https://www.treehugger.com/lawn-garden/grow-100-year-old-forest-your-backyard-just-10-years.html

 

so with the right conditions we won't have to wait 100 years for the real benefit

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The "grow lots of trees" idea is a good one and something we can do right now at scale, but there is also a major issue with wildfires, and how to grow the trees in the right place where they actually get a chance to grow and start mopping up the carbon dioxide without burning down. Given the number of forest fires in Siberia and inside the Arctic Circle this year, this is going to be a problem, although not an insurmountable one.

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Nothing with real impact will be done anyway. Most people are not even willing to eat less meat because of pleasure they get from eating it.

Economic growth would need to be a crime against humanity instead of the goal of every nation of the planet for anything worthwhile to happen anyway. 

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On 7/18/2019 at 11:38 PM, A Horse Named Stranger said:

First I agree with you.

Second, I can't help but to notice the irony of talking about personal responsibility with regards to peoples' carbon footprints and consumer choices, and smokers ending up with heart surgeries, while you were somewhat less onboard with the personal responsibility angle, when I mentioned it with connection to Facebook (during the CA scandal).

 

Hahaha! I literally have no recollection of what you’re talking about!

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8 hours ago, Werthead said:

The "grow lots of trees" idea is a good one and something we can do right now at scale, but there is also a major issue with wildfires, and how to grow the trees in the right place where they actually get a chance to grow and start mopping up the carbon dioxide without burning down.

The reason I brought it up is this rather recent paper:

https://science.sciencemag.org/content/365/6448/76.full?ijkey=OxoPlV/Tcl1Ao&keytype=ref&siteid=sci

Quote

Using global environmental layers (table S1) (11), we examined how climate, edaphic, and topographic variables drive the variation in natural tree cover across the globe. The focus on protected areas is intended to approximate natural tree cover. Of course, these regions are not entirely free of human activity (11), presenting slightly lower tree cover than expected in some regions or higher tree cover than expected in other regions because of low fire frequency, but these ecosystems represent areas with minimal human influence on the overall tree cover.

Quote

Using existing global land-cover layers (1517), our maps reveal that there is likely to be space for at least an additional 0.9 billion ha of canopy cover. If these restored woodlands and forests were allowed to mature to a similar state of existing ecosystems in protected areas, they could store 205 GtC. Of course, the carbon capture associated with global restoration could not be instantaneous because it would take several decades for forests to reach maturity. Nevertheless, under the assumption that most of this additional carbon was sourced from the atmosphere, reaching this maximum restoration potential would reduce a considerable proportion of the global anthropogenic carbon burden (~300 GtC) to date (1). This places ecosystem restoration as the most effective solution at our disposal to mitigate climate change.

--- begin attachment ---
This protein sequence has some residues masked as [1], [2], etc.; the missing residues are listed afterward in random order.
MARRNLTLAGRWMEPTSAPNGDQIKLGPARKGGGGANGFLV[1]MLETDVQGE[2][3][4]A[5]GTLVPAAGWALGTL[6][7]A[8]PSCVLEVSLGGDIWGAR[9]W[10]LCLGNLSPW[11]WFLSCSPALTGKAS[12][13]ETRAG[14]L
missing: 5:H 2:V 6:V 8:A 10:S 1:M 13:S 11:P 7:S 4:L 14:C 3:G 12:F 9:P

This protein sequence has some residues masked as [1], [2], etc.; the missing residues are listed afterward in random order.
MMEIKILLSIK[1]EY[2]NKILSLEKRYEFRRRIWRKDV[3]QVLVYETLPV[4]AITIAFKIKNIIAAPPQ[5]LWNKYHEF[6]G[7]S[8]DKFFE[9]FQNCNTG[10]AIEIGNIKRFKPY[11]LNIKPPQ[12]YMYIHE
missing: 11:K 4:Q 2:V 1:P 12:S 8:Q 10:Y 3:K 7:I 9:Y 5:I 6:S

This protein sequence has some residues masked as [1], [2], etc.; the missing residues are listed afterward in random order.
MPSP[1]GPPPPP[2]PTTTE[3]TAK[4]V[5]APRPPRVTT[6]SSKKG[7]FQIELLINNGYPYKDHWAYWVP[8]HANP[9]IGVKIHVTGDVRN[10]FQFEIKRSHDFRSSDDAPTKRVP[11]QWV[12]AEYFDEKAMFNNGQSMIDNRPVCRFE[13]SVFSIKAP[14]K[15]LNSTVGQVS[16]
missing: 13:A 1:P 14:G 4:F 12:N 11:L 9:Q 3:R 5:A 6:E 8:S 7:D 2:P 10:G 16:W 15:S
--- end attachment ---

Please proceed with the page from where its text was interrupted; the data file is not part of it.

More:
So a lot of the potential is there in protected regions that are somewhat shielded from human activity and therefore also fire. At any rate, the Crowther lab does a fair bit of work in regards to this, and thats probably the place to go to learn more about wher the 'tree potential' is maximum.

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On 7/18/2019 at 11:56 PM, Kalbear said:

As to what that religion would look like, that gets more into the idea of what a life would be like.

Specifically:

  • Conspicuous consumption is morally outrageous
  • wasting anything - food, clothing, whatever - is morally outrageous
  • Virtually no one travels anywhere far other than to put down infrastructure for nontravel or in emergency cases. 
  • Sprawl is morally outrageous
  • Single family homes are morally outrageous
  • Consumer goods are largely morally outrageous, and are expected to last for a long time without replacement
  • Most entertainment is virtual or does not require in-person travel
  • Vacations become virtual
  • Most food is locally available
  • food preservation becomes a bigger deal

With some qualifications, such that it was not morally condemned but frowned upon or simply not available or not affordable such that vacations were almost non-existent or as local (the next shore, lake or scenic/mountainous region for a few days) as most entertainment this was basically the life of my grandparents (born in the early 1900s) in Germany until ca. 1950s. (I am not sure one of my grandmas ever left a circle of ca. 200 km around her home village (and 99,9% of her life took place in a 2 km radius), my other grandma went to Austria once or twice when she was in her 70s.)